DOWNEY — Trustees for the Downey Unified School District have agreed to vote next month on guidelines for admission of children with AIDS. The proposed guidelines would allow a committee to judge each case individually before deciding where to place the child.
The Downey board is the first in the Southeast area to review formal guidelines concerning students with the disease. Only a handful of parents attended the meeting on the guidelines Monday and none spoke for or against the proposal.
Supt. Manuel Gallegos said that parents can continue to submit their views to the district before the vote, scheduled for Nov. 4.
Board member Mark Morris called the recommendations "something the community can get behind and support." The guideline plan, he said, "won't be worth anything if parents don't support it."
Approached by Parents
Morris said he initiated the proposal in June after he and other board members were approached by parents who asked what the district would do if a child with acquired immune deficiency syndrome wanted to enroll.
"People are on both sides of the issue," Morris said in an interview. "I see it becoming a very emotional situation. We wanted to make sure the board (had) guidelines while there was no pressure to do so."
Gallegos said no student with AIDS has applied for admission to the school district.
Under the guidelines, the parents of a child with AIDS requesting admission would be required to submit signed statements from the child's physician and the county Health Department that state there would be no risk to classmates. The request would be forwarded for review to a placement committee composed of the school principal, district nurse, a teacher and the child's parents.
If the committee determined that the physical condition of the child were such that transmission of the disease would be likely, the child could be denied permission to attend a regular classroom and placed in an alternative education program, such as independent study and home teaching.
In proposing guidelines before the district is approached by parents seeking to admit a child with AIDS, the board sought to avoid controversy like that touched off on the East Coast, where parents boycotted classes in New York after a student with AIDS was allowed to attend school and where two districts, in Trenton and Washington Borough, N.J., banned children with AIDS. (The Washington Borough District agreed to readmit a student after the state Health and Education departments overruled the bans and ordered the children admitted.)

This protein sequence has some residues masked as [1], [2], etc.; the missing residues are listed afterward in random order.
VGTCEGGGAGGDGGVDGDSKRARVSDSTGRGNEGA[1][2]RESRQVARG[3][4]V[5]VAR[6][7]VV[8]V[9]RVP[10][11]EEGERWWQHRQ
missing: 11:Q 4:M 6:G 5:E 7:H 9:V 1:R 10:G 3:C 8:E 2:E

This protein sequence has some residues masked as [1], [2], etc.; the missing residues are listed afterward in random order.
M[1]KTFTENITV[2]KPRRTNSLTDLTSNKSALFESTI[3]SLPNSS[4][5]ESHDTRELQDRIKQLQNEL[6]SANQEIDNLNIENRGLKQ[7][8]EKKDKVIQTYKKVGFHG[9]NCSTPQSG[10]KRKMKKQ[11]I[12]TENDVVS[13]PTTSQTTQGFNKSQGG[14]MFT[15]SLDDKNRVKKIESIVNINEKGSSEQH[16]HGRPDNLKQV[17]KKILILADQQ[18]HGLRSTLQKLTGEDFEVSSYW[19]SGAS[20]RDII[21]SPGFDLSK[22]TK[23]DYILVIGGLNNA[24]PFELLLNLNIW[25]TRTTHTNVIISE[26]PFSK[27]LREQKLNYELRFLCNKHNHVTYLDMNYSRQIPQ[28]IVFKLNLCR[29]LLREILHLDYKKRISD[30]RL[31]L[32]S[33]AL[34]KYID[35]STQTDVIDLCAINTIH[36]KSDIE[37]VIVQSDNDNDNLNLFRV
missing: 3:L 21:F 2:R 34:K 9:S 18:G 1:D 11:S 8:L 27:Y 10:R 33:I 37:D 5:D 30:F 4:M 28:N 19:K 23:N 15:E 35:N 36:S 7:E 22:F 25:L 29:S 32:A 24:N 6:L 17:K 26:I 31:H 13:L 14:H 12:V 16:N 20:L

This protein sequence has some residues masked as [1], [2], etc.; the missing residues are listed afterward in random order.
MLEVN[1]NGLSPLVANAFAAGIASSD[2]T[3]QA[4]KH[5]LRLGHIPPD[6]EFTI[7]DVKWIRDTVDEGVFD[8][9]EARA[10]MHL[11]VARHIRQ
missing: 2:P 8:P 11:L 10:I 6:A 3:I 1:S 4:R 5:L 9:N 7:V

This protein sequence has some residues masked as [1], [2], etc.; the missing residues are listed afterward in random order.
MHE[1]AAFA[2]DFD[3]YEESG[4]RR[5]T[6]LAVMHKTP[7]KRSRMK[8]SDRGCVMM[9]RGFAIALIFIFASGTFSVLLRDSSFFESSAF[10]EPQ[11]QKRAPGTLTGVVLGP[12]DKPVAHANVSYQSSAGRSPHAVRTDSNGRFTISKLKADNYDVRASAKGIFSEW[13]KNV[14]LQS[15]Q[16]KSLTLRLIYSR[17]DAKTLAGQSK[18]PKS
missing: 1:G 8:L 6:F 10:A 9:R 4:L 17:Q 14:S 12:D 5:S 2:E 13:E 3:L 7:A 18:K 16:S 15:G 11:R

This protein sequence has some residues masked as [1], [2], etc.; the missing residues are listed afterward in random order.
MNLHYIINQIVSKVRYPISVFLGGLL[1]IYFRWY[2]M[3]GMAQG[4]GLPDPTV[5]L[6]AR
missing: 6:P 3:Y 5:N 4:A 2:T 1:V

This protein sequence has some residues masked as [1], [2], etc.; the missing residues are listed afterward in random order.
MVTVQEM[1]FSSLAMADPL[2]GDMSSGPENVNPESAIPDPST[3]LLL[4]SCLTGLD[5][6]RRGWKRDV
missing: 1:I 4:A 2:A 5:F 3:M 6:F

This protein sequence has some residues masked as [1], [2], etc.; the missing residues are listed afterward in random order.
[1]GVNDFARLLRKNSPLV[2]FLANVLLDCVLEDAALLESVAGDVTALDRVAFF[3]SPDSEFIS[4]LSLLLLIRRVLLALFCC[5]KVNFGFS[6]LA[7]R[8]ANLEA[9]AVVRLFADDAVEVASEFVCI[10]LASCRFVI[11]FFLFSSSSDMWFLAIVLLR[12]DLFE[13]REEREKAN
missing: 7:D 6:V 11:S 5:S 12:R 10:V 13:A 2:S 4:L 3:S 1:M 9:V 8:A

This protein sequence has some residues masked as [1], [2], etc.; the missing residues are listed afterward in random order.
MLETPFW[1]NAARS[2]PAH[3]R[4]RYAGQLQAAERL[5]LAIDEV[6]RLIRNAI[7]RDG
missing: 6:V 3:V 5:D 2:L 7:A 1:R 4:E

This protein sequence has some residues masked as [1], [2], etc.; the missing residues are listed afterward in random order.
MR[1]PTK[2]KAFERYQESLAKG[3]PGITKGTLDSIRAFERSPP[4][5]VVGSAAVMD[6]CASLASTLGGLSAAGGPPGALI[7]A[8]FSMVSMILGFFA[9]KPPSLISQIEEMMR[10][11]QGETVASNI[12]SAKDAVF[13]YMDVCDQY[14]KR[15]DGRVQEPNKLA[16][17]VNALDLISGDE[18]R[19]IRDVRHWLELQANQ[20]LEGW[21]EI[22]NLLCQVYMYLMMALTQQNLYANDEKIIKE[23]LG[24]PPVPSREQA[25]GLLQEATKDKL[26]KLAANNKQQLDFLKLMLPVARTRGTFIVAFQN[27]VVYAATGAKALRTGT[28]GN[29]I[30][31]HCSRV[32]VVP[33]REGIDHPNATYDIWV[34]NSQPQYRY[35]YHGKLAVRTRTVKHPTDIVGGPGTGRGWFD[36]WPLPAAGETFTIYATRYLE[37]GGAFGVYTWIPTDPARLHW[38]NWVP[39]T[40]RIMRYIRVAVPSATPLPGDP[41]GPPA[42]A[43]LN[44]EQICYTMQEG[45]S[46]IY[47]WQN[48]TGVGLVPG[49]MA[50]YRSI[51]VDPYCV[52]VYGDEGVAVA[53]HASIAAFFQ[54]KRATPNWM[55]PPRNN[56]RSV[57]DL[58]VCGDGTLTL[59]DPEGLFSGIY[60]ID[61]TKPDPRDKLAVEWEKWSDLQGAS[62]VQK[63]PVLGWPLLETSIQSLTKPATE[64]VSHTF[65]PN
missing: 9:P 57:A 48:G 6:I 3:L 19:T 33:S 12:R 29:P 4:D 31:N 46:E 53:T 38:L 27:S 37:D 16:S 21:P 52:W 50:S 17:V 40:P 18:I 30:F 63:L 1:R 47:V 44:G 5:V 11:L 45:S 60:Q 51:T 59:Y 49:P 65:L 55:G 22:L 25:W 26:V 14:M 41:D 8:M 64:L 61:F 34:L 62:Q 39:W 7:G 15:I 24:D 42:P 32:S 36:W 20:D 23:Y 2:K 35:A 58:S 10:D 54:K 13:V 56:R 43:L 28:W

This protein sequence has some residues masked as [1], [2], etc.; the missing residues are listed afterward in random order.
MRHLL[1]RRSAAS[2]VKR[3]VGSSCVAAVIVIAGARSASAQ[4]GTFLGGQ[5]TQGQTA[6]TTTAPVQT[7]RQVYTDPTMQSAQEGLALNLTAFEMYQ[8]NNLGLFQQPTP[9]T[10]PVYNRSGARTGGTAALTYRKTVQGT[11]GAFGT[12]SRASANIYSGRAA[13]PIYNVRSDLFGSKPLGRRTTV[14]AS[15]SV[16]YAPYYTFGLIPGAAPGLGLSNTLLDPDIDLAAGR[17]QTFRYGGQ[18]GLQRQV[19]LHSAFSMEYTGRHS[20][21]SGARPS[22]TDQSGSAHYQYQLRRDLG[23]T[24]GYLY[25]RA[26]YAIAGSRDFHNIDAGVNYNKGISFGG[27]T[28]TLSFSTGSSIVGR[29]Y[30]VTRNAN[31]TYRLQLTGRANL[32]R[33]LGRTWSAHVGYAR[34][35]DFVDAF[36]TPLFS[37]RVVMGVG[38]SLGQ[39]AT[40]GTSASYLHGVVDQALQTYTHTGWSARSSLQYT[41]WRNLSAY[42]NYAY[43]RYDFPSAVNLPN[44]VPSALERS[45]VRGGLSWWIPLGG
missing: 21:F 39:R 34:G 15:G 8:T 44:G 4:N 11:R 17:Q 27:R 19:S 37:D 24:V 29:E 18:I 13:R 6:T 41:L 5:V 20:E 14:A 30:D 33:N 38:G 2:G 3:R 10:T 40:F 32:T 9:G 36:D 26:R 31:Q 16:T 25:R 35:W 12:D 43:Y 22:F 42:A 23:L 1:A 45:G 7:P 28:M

The proposal will also serve as guidelines for admission of students afflicted with other contagious diseases, Deputy Supt. A. H. Shiney said.
Shiney, who wrote the proposal, said the guidelines are based on medical information provided by the national Centers for Disease Control, the Los Angeles County Office of Education, Rancho Los Amigos Medical Center, the county Health Department and the California Department of Health Services.
The Centers for Disease Control reported that "casual person-to-person contact appears to pose no risk" with the exception of the preschool-aged child, some neurologically handicapped children who lack control of their body secretions, children who display behavior such as persistent biting and those children who have uncoverable, oozing lesions, Shiney said.
The case-by-case review would allow the placement committee to remain flexible and take the needs of the child and the student body into consideration, Shiney said.
AIDS is spread by exposure to bodily secretions through such means as sexual contact, shared hypodermic needles and blood transfusions. The fatal disease destroys the body's immune system, leaving it defenseless against infection.
Dr. Betty Agee, chief of acute communicable disease control for Los Angeles County, said there are currently no school-aged children identified as AIDS patients in county schools but three preschool cases in the county have been reported.
The two-edged issue facing school boards--the obligation to provide an education and the responsibility to protect students--has prompted several school districts in California to discuss proposals for admission of students with AIDS. Susie Lange, a spokeswoman for the state Department of Education, said one district--San Diego Unified--defeated a proposal to allow students and employees with AIDS to remain in school until medical data is more conclusive.
The department is to issue advisory guidelines on admission of students with AIDS in November that school boards can adopt or use as a model for their own guidelines, Lange said. She added that, statewide, five cases of schoolchildren with AIDS have been reported.